We have to give up the idea of private salvation and the idea of private healing. That’s all fantasy. We either heal communally or we don’t.

~ Francis Weller

Weighed down by the snow.

That’s about it from me on the beautiful day.  Thank you so much for stopping by.  Let’s meet out at the Point for sunset.  I wish I’d gone last night, but I was too cold and lazy.  It was gorgeous, with a sun pillar on display.  I watched from our backyard.  Sunset this evening is scheduled for 5:30 PM.  I’ll be there early so I can take a little walk before the sun slips below the watery horizon.  It’s still chilly, especially by the water, so bundle up.  It’s better to have the extra layers.  You can always remove them if you don’t need them.

Please be safe, be well, and be kind.  ♥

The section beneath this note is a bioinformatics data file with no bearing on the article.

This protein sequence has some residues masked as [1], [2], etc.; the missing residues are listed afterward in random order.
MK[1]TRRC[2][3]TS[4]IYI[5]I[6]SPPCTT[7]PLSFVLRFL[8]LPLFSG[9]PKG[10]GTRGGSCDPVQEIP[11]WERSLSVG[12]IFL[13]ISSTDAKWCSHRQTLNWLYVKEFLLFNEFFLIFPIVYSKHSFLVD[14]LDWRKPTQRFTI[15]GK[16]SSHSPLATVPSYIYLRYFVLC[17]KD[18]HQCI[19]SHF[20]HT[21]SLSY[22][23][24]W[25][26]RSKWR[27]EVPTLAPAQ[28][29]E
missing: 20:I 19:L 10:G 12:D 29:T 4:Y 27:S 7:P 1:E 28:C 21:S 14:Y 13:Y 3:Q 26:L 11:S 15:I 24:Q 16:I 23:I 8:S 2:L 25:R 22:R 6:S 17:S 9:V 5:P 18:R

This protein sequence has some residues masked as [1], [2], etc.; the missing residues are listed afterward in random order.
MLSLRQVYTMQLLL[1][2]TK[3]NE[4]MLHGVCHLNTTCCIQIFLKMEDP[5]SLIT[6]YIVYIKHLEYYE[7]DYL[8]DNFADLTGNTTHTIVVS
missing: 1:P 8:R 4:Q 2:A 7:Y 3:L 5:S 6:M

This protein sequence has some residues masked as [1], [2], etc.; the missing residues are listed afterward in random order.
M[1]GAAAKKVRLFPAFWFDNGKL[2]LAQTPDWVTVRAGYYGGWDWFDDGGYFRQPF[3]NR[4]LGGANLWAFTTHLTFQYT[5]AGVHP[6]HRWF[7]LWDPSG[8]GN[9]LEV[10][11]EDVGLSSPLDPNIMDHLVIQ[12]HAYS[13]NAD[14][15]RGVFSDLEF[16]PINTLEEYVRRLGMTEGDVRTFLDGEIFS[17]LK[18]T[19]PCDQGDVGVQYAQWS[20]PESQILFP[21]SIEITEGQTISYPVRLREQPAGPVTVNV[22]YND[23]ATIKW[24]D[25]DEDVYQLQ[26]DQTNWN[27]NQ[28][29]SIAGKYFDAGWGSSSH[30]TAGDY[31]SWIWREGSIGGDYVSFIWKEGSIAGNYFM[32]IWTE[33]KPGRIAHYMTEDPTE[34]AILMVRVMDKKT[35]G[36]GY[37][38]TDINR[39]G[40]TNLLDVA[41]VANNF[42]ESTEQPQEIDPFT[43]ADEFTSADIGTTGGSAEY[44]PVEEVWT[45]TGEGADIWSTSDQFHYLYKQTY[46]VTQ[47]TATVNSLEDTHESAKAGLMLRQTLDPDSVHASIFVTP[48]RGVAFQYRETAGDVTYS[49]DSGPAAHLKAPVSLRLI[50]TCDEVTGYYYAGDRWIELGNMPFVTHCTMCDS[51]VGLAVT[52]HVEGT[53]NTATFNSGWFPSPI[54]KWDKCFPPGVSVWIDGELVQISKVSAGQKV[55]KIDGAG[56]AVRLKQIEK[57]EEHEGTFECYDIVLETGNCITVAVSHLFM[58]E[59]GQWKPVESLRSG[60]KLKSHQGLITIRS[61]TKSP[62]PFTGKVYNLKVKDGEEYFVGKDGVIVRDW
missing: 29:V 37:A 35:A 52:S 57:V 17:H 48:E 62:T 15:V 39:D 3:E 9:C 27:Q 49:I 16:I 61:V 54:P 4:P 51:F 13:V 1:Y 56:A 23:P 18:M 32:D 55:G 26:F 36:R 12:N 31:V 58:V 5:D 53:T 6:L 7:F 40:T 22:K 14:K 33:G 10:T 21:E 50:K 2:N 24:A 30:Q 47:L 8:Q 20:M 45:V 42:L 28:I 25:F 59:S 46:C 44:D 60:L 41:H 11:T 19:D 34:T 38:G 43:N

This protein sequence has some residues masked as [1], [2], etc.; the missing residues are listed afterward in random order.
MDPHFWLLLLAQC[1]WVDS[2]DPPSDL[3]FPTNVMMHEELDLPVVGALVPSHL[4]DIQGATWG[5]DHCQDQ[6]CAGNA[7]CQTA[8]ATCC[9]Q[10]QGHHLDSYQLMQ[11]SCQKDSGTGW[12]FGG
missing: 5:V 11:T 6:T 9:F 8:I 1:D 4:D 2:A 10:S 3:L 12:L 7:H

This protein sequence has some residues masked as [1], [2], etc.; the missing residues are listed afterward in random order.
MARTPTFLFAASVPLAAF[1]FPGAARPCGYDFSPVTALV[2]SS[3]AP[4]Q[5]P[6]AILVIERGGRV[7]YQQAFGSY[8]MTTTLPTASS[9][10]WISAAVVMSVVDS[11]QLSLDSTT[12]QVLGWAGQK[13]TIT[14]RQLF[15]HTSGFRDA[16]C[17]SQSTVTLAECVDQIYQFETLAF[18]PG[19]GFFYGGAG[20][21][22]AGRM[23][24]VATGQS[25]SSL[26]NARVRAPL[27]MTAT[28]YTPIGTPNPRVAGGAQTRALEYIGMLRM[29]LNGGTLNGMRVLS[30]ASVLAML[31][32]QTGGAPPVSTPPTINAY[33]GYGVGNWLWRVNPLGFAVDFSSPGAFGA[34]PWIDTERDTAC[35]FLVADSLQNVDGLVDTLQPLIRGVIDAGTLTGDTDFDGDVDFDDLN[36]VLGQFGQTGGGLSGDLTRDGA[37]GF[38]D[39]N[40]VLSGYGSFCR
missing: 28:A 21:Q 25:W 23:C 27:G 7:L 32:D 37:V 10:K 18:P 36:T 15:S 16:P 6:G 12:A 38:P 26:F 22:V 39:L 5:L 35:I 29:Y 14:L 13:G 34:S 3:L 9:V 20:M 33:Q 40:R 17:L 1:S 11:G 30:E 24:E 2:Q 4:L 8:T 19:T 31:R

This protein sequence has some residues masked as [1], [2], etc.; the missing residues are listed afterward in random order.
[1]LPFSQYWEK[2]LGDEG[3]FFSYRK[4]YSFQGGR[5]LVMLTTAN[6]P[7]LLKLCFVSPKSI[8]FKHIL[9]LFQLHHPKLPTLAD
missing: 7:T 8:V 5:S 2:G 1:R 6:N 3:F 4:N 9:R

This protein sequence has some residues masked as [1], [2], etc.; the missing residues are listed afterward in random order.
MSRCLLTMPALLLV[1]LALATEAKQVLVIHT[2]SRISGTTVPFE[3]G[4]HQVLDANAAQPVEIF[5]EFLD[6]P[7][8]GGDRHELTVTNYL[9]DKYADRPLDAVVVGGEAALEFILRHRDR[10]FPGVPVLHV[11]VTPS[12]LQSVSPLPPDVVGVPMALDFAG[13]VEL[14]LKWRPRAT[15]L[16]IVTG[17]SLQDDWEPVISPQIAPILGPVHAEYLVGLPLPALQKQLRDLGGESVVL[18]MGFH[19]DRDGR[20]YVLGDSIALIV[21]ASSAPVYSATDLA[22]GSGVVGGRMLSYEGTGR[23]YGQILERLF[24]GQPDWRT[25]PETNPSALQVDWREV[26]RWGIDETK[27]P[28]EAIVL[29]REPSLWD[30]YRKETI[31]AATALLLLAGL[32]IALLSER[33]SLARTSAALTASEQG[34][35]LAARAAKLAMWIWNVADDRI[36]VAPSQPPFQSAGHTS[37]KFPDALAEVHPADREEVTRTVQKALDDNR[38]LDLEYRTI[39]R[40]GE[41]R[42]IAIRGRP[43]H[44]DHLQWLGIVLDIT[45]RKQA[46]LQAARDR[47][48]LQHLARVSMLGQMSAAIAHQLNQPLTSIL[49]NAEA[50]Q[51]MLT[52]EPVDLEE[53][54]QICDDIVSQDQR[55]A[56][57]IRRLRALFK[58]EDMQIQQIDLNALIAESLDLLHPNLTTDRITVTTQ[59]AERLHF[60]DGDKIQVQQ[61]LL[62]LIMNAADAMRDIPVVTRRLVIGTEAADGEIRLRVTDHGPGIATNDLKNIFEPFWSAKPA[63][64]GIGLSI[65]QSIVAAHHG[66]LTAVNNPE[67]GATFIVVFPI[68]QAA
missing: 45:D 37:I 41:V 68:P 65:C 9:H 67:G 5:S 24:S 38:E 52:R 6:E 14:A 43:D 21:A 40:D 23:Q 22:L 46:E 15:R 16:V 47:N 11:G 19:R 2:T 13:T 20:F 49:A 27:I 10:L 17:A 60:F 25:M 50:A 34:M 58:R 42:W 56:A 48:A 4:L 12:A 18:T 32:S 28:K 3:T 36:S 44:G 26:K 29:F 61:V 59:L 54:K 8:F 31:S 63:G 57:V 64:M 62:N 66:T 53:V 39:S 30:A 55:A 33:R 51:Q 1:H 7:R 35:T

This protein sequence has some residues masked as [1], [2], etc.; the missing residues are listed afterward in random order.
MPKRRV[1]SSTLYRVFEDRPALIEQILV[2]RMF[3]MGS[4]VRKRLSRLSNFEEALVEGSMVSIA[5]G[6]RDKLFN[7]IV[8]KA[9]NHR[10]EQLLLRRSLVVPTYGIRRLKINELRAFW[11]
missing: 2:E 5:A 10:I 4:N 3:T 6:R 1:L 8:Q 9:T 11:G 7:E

Yesterday’s sunset from the platform (probably an old deer stand) in the backyard.

A few of the 10,000 reasons to be happy:  1,716)  Sun pillars.  You need just the right conditions for a sun pillar to appear.  It’s the light reflecting off of millions of falling ice crystals.  Kind of miraculous if you ask me.  1,717)  Oatmeal with apples and walnuts for breakfast.  For a long time, I was unable to eat oats.  Recently I decided to try some of the more expensive, gluten-free, oats.  And voila!  Now I can eat oats again.  I’m not sure why gluten-free should make a difference.  I still eat bread and pasta and all that good stuff.  However, I have noticed that I can’t overdo the bread or pasta or all that good stuff.  1,718)  Seeing in new ways.  1,719)  M, always.  1,720)  Family and friends, always.

A closer look. I did not have the big camera with me. The phone camera didn’t capture it well, but at least it captured it.


Robin is...

22 thoughts on “Immense things

  1. I always take more photos of the same scene than I should, Robin, but I have never regarded it as lack of trust in my own abilities, but as insurance against the dreaded blur that sometimes appears unexpectedly. Also, by moving ever-so-slightly to a different position then taking the same shot, on some days, the light can change in the resulting photo. 🙂